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The third edition of Dr. Zweigs' treatise on diseases of the stomach and intestines contains, as new features, the recasting of the article on methods of examination and treatment, and a rewriting of the chapters on ulcer, and putrefactive and fermentative diarrheas. The author takes a rational view of his subject, and describes it clearly and simply. Subjects like chronic gastritis, which is, after all, uncommon, and nervous dyspepsia seem to be accorded more space than their importance would warrant. This, however, is a question. The writer speaks of disinfection of the bowel with boric acid lavage and salicylic acid; the value of this proceedure will probably not receive much proof. It would be interesting to know just how frequently a dorsal pressure point in peptic ulcer occurs in the experience of American physicians, and compare it with the frequency in the experience of German authors; Zweig finds it fairly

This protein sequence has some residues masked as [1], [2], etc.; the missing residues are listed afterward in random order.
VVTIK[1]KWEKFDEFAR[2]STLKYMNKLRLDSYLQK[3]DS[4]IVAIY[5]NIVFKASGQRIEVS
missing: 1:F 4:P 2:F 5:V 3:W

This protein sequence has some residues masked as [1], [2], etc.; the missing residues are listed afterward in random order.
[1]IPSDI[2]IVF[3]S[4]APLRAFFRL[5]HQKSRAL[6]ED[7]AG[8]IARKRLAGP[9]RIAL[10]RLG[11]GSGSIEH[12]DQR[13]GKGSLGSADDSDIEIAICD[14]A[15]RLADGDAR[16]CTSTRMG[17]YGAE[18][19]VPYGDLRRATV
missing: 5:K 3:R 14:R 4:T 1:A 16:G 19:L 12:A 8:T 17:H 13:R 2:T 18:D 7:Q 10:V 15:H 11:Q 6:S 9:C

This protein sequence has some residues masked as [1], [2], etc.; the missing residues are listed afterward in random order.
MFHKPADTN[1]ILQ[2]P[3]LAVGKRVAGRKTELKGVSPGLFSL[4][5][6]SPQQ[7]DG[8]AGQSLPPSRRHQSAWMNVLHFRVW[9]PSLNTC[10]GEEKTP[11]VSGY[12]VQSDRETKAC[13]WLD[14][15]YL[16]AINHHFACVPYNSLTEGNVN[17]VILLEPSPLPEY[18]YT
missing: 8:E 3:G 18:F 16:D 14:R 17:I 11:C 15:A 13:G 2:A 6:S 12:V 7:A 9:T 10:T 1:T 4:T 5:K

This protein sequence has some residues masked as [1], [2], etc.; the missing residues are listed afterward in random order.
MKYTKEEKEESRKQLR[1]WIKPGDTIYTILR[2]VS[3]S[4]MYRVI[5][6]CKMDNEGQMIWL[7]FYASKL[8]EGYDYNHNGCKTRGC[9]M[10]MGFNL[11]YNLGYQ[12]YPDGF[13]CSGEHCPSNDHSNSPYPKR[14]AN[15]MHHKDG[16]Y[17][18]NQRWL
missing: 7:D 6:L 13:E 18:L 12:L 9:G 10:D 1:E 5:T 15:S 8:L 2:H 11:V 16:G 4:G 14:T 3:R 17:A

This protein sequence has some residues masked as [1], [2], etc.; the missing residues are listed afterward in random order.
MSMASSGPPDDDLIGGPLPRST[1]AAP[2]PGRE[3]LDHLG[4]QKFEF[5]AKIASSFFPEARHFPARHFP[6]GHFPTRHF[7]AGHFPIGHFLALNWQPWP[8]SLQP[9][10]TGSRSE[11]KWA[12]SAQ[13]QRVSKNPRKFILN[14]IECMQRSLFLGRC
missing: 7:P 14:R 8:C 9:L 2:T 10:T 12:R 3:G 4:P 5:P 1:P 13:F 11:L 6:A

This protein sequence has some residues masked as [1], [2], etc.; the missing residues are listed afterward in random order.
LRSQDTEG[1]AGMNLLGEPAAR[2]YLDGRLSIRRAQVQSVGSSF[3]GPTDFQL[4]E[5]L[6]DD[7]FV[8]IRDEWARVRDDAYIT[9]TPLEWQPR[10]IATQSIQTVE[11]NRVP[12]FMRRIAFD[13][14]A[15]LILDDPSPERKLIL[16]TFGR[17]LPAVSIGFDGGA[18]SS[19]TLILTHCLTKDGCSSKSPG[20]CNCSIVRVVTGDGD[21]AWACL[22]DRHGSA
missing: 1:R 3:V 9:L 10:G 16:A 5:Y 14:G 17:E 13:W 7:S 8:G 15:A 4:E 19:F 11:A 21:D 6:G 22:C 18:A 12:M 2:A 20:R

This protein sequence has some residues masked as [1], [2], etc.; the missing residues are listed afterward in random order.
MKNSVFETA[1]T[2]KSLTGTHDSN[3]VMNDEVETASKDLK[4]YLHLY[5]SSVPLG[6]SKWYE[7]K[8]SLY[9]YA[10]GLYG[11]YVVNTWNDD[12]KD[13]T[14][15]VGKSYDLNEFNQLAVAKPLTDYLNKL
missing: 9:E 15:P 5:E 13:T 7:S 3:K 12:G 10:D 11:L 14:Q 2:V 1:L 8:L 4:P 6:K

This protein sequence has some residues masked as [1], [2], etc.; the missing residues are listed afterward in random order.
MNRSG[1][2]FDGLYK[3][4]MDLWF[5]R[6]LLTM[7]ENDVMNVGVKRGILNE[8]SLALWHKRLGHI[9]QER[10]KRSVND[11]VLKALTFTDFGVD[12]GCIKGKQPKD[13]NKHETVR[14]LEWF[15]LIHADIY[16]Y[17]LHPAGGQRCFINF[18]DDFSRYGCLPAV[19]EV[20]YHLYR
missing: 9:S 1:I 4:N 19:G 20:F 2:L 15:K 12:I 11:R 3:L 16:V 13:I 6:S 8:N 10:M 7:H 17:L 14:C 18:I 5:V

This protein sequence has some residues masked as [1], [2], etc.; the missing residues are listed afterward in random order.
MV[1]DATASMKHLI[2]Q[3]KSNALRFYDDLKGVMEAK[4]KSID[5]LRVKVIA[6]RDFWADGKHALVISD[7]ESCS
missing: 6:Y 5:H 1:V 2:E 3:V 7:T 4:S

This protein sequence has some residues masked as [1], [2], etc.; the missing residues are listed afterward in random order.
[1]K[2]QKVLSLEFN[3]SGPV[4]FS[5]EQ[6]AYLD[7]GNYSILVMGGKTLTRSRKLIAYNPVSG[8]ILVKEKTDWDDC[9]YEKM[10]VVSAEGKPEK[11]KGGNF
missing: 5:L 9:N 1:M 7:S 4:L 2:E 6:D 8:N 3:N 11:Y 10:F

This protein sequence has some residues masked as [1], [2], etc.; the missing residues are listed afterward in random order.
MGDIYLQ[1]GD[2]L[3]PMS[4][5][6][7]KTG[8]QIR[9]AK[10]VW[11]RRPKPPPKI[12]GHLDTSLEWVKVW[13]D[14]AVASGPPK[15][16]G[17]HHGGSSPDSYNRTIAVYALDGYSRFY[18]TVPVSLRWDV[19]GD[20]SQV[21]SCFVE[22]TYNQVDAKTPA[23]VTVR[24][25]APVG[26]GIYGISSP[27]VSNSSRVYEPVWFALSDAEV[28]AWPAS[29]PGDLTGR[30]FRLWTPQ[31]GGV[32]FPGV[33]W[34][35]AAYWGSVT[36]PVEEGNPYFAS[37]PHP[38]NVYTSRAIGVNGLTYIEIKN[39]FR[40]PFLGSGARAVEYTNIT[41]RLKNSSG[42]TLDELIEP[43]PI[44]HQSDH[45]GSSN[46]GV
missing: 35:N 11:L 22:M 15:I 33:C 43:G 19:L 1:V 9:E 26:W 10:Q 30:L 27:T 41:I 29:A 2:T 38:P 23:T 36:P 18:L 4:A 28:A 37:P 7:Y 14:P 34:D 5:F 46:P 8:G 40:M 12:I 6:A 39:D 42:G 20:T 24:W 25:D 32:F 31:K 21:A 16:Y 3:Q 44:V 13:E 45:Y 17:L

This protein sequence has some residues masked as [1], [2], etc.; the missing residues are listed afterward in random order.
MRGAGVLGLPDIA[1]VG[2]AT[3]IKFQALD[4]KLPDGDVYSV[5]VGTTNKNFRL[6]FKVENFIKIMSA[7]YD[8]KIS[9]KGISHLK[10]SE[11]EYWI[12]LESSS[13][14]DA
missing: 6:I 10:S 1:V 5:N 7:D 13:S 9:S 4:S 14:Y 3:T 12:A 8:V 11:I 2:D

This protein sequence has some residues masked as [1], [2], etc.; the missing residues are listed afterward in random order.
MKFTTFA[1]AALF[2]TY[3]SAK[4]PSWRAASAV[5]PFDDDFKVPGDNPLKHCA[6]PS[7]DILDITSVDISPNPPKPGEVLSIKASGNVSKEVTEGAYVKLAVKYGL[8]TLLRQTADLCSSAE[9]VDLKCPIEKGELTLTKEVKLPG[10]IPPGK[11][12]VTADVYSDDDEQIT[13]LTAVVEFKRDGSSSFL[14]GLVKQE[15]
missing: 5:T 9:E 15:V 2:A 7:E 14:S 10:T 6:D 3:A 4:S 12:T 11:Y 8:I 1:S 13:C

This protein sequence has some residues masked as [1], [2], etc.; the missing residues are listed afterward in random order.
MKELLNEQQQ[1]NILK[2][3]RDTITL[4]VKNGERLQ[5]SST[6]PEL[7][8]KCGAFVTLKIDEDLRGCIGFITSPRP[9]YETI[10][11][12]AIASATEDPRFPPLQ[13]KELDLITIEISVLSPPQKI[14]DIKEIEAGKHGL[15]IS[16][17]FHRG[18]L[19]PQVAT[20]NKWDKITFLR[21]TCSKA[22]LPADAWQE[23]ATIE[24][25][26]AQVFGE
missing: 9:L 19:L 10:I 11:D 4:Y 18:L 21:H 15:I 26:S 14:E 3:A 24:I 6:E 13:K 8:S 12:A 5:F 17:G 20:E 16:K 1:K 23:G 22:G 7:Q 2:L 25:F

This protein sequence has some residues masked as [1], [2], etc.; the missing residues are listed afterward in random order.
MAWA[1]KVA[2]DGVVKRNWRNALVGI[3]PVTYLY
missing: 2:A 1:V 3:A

Lehrbuch der Magen- und Darmkrankheiten. JAMA. 1924;82(9):743. doi:10.1001/jama.1924.02650350075046
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